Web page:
Monday, October 17, 2022

BEQ tk (Matthew) 


LAT 2:16 (Stella) 


NYT 3:07 (Sophia) 


The New Yorker 8:01 (Amy) 


Universal untimed (pannonica) 


USA Today untimed (malaika) 


WSJ untimed (Jim P) 


Caryn L. Robbins’s New York Times puzzle – Sophia’s write-up

Theme: Each theme answer is a character with distinctive ears.

New York Times, 10 17 2022, by Caryn L. Robbins

  • 17a [One who asks “Ehh … What’s up, doc?”] – BUGS BUNNY
  • 24a [Cartoon character who once had a “Club” named after him] – MICKEY MOUSE
  • 38a [Iconic magazine cover figure who asks “What, me worry?”] – AlFRED E. NEUMAN
  • 51a [Second-in-command on the U.S.S. Enterprise] – MISTER SPOCK
  • 61a [“You have my full attention” … or something 17-, 24-, 38- and 51-Across might say?] – I’M ALL EARS

First and foremost, congrats to Caryn on her New York Times debut!

While solving this puzzle, I wasn’t sure what the connecting thread was going to be. BUGS BUNNY and MICKEY MOUSE… maybe something cartoon related? But then I got ALFRED E NEUMAN and was totally lost. (Side note, it was lucky for me that we had a NYT puzzle last month that featured ALFRED E NEUMAN, because his name would have been much more tricky for me to come up with without it). I eventually got to the revealer and, yep, these guys all do have big ears – I think? Are MISTER SPOCK’s ears particularly big or just pointy? I haven’t seen Star Trek. Anyway, it was a satisfying reveal, if a little one-note and pop-culture heavy. Could there have been more wordplay with the theme, I wonder? I went to a corn maze this weekend – that’s technically “all ears” as well, right?

The fill is generally smooth. I didn’t feel like I was moving through the puzzle particularly quickly, but I ended with a below average time, so what do I know? Highlights were WELCOME MAT, IT ME and BOUGIE (even with its oddly worded clue), lowlights were LAMS, COATI, and KAL Kan (my crossword dog food brain can only accommodate Iams and Alpo, sorry). This puzzle is also pretty male-dominant: besides that all four theme answers are male, there’s also DANA Carvey, SEAN Connery, MARC Anthony, ERIC Holder, TRU Capote, Joseph EDY, John DONNE, and Willy MAYS. For women, we have the biblical EVE and MOM clued via tattoo.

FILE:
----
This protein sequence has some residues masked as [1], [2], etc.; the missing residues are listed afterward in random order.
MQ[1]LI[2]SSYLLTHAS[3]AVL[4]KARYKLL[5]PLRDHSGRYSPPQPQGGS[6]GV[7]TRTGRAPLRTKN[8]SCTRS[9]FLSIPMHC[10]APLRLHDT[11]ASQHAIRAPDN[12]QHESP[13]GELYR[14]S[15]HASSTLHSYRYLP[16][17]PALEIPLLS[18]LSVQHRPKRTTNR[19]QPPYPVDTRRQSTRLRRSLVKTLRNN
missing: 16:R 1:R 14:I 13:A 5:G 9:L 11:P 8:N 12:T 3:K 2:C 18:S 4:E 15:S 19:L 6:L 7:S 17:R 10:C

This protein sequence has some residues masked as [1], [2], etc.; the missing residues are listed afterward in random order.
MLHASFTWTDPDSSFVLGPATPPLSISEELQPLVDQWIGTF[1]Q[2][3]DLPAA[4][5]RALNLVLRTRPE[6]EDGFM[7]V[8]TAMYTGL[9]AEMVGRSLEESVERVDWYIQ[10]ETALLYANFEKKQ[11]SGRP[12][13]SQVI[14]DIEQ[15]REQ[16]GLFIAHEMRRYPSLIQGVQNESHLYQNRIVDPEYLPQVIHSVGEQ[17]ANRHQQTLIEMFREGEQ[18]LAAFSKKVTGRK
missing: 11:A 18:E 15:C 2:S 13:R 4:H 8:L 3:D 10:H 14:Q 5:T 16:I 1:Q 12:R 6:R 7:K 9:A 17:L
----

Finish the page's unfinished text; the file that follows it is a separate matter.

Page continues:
Favorite clues today: 65a [Mocking retort to Captain Obvious] for NO DUH, [Jarring noise at 6 a.m.] for ALARM, and 69a [Village People classic with a pantomimed chorus] for YMCA!

Happy Monday all!

Naomi Klarreich & Daniel Shapiro’s Wall Street Journal crossword, “Mental Gymnastics”—Jim P’s review

Well, this is new. Two debuts for the price of one. Congrats to both of our constructors.

They bring us a gymnastics-based puzzle with a lovely title. Each theme entry is a familiar phrase whose final word can also be an apparatus in gymnastics.

Wall St Journal crossword solution · “Mental Gymnastics” · Naomi Klarreich & Daniel Shapiro · Mon., 10.17.22

  • 17a. [Where Simone Biles might keep her gold medals?] BANK VAULT.
  • 27a. [Snacks for Simone Biles?] GRANOLA BARS.
  • 44a. [Where Simone Biles might testify in support of legislation?] SENATE FLOOR.
  • 59a. [What Simone Biles might use to cut metal?] LASER BEAM.

Pretty straightforward, so quite apt for a Monday, and it gets the job done. I wouldn’t have minded, though, if other gymnasts got some love here as well. Crossworders certainly know Aly Raisman, and Sunisa Lee won the all-around gold last time around. And there isn’t anything here that precludes the use of older gymnasts. Absolutely nothing against Simone Biles, but I found it odd that only her name appears here.

Top fill includes HONEYBEE, ARTISTES, and ISABELLA of Spain. Knowing some Italian would come in handy for QUATTRO and PIETRO, but the crossings helped if you didn’t. I liked the crossing of two Alans (ALDA and ARKIN), but there may be younger solvers who don’t know an A goes in that spot.

The rest of the grid felt solid with straightforward clues. 3.5 stars.

Rebecca Goldstein’s USA Today puzzle, “Uno!”– malaika’s write-up